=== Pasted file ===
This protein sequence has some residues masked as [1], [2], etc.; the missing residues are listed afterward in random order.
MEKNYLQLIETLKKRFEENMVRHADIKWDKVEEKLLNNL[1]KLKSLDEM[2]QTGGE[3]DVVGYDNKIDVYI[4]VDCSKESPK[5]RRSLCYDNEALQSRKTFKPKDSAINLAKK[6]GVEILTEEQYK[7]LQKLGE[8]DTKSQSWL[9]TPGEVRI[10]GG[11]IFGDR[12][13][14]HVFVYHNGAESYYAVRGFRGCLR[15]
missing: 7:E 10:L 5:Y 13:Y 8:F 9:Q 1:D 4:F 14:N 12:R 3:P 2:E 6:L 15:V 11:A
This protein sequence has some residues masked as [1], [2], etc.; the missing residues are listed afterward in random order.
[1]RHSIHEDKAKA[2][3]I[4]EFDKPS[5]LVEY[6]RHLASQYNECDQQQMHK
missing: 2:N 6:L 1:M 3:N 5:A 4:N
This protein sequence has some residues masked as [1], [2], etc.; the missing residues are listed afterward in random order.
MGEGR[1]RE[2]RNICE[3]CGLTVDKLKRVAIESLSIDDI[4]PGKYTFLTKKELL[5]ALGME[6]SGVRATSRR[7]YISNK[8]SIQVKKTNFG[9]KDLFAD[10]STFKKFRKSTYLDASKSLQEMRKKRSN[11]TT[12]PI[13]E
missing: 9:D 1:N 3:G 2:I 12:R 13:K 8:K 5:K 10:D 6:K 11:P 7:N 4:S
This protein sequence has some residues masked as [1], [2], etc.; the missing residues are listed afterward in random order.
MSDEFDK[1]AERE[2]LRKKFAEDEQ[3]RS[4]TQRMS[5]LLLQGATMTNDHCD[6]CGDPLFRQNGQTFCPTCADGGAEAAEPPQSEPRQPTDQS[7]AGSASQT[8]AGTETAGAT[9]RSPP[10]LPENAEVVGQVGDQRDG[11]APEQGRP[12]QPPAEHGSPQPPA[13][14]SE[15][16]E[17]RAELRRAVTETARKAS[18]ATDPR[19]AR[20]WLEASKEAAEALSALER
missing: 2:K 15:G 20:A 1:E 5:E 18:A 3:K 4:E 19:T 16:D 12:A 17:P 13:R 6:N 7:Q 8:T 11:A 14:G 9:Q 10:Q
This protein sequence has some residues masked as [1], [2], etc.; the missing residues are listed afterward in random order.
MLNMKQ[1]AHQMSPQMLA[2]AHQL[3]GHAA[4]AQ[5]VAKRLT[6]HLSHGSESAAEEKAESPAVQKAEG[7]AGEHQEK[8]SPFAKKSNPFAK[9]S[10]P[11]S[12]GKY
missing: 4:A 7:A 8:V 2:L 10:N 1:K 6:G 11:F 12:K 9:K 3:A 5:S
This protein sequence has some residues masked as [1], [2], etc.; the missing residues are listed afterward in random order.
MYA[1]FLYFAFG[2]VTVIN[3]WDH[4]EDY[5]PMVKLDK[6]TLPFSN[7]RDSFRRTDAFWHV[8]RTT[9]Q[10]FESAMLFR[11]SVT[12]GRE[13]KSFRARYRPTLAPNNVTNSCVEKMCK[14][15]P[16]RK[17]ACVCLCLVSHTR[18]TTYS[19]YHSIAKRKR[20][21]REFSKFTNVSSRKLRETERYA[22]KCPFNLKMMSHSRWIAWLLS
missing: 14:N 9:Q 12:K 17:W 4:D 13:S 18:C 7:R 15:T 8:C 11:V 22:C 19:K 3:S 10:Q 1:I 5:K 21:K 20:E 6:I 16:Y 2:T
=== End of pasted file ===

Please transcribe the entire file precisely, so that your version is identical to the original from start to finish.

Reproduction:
This protein sequence has some residues masked as [1], [2], etc.; the missing residues are listed afterward in random order.
MEKNYLQLIETLKKRFEENMVRHADIKWDKVEEKLLNNL[1]KLKSLDEM[2]QTGGE[3]DVVGYDNKIDVYI[4]VDCSKESPK[5]RRSLCYDNEALQSRKTFKPKDSAINLAKK[6]GVEILTEEQYK[7]LQKLGE[8]DTKSQSWL[9]TPGEVRI[10]GG[11]IFGDR[12][13][14]HVFVYHNGAESYYAVRGFRGCLR[15]
missing: 7:E 10:L 5:Y 13:Y 8:F 9:Q 1:D 4:F 14:N 12:R 3:P 2:E 6:L 15:V 11:A
This protein sequence has some residues masked as [1], [2], etc.; the missing residues are listed afterward in random order.
[1]RHSIHEDKAKA[2][3]I[4]EFDKPS[5]LVEY[6]RHLASQYNECDQQQMHK
missing: 2:N 6:L 1:M 3:N 5:A 4:N
This protein sequence has some residues masked as [1], [2], etc.; the missing residues are listed afterward in random order.
MGEGR[1]RE[2]RNICE[3]CGLTVDKLKRVAIESLSIDDI[4]PGKYTFLTKKELL[5]ALGME[6]SGVRATSRR[7]YISNK[8]SIQVKKTNFG[9]KDLFAD[10]STFKKFRKSTYLDASKSLQEMRKKRSN[11]TT[12]PI[13]E
missing: 9:D 1:N 3:G 2:I 12:R 13:K 8:K 5:K 10:D 6:K 11:P 7:N 4:S
This protein sequence has some residues masked as [1], [2], etc.; the missing residues are listed afterward in random order.
MSDEFDK[1]AERE[2]LRKKFAEDEQ[3]RS[4]TQRMS[5]LLLQGATMTNDHCD[6]CGDPLFRQNGQTFCPTCADGGAEAAEPPQSEPRQPTDQS[7]AGSASQT[8]AGTETAGAT[9]RSPP[10]LPENAEVVGQVGDQRDG[11]APEQGRP[12]QPPAEHGSPQPPA[13][14]SE[15][16]E[17]RAELRRAVTETARKAS[18]ATDPR[19]AR[20]WLEASKEAAEALSALER
missing: 2:K 15:G 20:A 1:E 5:E 18:A 3:K 4:E 19:T 16:D 12:A 17:P 13:R 6:N 7:Q 8:T 11:A 14:G 9:Q 10:Q
This protein sequence has some residues masked as [1], [2], etc.; the missing residues are listed afterward in random order.
MLNMKQ[1]AHQMSPQMLA[2]AHQL[3]GHAA[4]AQ[5]VAKRLT[6]HLSHGSESAAEEKAESPAVQKAEG[7]AGEHQEK[8]SPFAKKSNPFAK[9]S[10]P[11]S[12]GKY
missing: 4:A 7:A 8:V 2:L 10:N 1:K 6:G 11:F 12:K 9:K 3:A 5:S
This protein sequence has some residues masked as [1], [2], etc.; the missing residues are listed afterward in random order.
MYA[1]FLYFAFG[2]VTVIN[3]WDH[4]EDY[5]PMVKLDK[6]TLPFSN[7]RDSFRRTDAFWHV[8]RTT[9]Q[10]FESAMLFR[11]SVT[12]GRE[13]KSFRARYRPTLAPNNVTNSCVEKMCK[14][15]P[16]RK[17]ACVCLCLVSHTR[18]TTYS[19]YHSIAKRKR[20][21]REFSKFTNVSSRKLRETERYA[22]KCPFNLKMMSHSRWIAWLLS
missing: 14:N 9:Q 12:K 17:W 4:D 13:S 18:C 7:R 15:T 8:C 11:V 22:C 19:K 3:S 10:Q 1:I 5:K 21:K 20:E 6:I 16:Y 2:T